I have a study that shows 100 deaths occurred in a cohort of high-risk people. Given mortality rates in the general population, you would only expect 70 deaths to occur. The standardised mortality ratio is 100/70 = 1.4 and I have 30 excess deaths.

I calculated the confidence interval around the ratio using an exact poisson method (in R):

poisson.test(100, 70)
# SMR = 1.43 (95% CI 1.16-1.74); p = 0.0006
# Similar to 1.43 +/- 1.96 * sqrt(100) / 70

Do you know if/how I can calculate a confidence interval around 30 excess deaths? One idea I had was to calculate the rate difference (my study has about 12000 person-years) using the same poisson method and then multiply by person years:

poisson.test(30, 12000)$conf.int * 12000
# 30 excess deaths (95% CI 20-43)
# I then realised that this is the same as poisson.test(30, 1)

Is that correct?


1 Answer 1


No, that’s not correct. (What would happen if you observed 70 deaths, or 69 deaths?) It’s the number of deaths that (we presume) has a Poisson distribution, not the excess number of deaths.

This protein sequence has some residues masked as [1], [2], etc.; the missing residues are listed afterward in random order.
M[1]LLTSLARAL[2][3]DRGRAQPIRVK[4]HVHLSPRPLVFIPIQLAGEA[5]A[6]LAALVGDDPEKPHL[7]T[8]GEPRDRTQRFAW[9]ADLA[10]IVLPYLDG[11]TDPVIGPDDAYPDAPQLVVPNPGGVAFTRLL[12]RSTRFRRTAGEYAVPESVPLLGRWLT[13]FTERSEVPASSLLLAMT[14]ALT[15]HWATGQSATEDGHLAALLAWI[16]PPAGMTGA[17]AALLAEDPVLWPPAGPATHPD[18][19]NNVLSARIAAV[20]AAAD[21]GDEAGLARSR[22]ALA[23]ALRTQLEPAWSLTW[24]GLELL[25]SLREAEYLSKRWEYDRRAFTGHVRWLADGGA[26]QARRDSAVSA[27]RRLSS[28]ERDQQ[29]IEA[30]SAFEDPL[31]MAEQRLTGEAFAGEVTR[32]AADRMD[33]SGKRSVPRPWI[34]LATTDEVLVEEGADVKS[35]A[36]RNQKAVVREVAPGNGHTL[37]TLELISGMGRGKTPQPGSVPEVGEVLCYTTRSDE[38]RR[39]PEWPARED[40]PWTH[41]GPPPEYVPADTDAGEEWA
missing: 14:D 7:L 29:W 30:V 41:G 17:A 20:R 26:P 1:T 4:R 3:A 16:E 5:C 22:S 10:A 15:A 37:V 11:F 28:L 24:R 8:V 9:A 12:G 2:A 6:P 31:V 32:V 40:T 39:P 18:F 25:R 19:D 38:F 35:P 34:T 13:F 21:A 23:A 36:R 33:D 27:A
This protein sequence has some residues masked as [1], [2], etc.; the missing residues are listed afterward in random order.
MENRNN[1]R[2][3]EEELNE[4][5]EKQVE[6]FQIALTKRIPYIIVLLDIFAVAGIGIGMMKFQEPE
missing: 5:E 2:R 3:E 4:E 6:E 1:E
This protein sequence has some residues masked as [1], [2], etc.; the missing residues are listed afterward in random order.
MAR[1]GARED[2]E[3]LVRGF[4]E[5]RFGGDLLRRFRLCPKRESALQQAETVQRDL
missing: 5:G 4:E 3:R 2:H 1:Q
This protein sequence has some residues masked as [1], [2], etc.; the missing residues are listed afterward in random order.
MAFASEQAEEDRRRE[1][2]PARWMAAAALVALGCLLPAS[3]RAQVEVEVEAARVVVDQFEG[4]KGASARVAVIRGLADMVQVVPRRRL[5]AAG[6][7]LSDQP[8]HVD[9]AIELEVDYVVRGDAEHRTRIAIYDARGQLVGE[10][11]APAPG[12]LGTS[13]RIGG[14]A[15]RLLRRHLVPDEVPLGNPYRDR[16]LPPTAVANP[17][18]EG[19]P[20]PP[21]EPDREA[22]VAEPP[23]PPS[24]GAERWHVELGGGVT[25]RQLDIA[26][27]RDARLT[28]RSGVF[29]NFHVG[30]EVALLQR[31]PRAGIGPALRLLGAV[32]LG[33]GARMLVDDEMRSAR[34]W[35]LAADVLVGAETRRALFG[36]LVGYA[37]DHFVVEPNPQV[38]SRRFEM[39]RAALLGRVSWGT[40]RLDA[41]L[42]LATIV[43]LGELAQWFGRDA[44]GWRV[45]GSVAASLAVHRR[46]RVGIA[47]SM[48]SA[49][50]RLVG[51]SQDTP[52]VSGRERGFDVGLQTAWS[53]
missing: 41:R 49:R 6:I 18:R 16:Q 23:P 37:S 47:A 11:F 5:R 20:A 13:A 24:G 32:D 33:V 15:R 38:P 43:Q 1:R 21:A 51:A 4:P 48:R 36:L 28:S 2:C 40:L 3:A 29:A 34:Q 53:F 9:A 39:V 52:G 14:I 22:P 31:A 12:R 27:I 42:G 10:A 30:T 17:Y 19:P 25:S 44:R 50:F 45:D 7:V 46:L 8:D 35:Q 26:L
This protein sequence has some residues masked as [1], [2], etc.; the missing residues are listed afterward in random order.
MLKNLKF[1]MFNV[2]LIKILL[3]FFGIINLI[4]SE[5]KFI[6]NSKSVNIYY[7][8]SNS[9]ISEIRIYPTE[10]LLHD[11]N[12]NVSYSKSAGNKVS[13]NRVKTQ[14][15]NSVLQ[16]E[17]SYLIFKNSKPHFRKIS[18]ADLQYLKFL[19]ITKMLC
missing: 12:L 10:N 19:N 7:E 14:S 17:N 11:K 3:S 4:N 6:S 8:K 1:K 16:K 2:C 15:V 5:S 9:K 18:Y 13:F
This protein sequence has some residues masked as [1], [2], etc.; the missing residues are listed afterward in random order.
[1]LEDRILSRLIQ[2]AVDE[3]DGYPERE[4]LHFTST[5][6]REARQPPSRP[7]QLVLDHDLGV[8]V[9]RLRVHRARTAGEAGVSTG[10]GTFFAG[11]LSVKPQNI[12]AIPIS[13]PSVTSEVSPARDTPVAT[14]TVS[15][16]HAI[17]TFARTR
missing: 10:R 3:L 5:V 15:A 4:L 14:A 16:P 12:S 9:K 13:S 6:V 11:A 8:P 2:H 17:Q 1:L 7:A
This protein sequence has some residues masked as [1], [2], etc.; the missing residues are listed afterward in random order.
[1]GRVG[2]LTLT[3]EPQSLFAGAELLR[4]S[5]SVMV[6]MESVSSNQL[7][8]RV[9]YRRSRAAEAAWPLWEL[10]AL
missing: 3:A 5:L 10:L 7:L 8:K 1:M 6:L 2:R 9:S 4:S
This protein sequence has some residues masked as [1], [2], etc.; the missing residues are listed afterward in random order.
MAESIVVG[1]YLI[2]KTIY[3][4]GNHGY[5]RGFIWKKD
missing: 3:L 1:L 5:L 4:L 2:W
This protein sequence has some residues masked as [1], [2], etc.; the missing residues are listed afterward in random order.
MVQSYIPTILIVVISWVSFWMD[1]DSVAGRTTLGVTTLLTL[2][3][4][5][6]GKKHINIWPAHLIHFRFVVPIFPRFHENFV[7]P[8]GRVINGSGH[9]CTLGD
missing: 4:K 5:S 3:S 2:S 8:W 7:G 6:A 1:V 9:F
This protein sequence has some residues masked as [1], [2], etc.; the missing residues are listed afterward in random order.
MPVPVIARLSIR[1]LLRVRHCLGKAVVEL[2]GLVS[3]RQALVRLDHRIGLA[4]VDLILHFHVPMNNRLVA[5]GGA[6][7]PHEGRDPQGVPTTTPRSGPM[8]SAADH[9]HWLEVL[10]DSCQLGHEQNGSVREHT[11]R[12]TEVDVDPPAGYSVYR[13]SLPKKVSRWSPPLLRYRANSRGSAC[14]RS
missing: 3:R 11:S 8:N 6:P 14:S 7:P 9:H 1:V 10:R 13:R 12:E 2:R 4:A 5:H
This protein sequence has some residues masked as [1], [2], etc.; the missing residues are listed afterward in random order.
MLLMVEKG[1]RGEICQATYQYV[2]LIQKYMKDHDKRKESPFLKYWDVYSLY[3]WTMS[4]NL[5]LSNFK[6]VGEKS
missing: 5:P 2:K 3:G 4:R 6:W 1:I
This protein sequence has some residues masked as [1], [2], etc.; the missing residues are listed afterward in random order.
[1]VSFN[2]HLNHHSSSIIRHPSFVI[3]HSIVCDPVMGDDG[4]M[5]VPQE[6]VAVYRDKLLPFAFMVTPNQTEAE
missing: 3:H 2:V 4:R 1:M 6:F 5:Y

So what you need is a confidence interval for the expected number of deaths in your high-risk population. You can than subtract the expected of number of deaths in the general population (which we’ll assume is estimated so precisely that we can treat it as a constant):

> poisson.test(100)$conf.int - 70
[1] 11.4 51.6

This means that the confidence interval for the excess number of deaths is 11.4–51.6.

Note that if you observe few deaths, the lower, or even the upper, limit of the confidence interval may become negative. That’s OK. It just means that the there are negative ‘excess’ deaths (i.e., deficit deaths).


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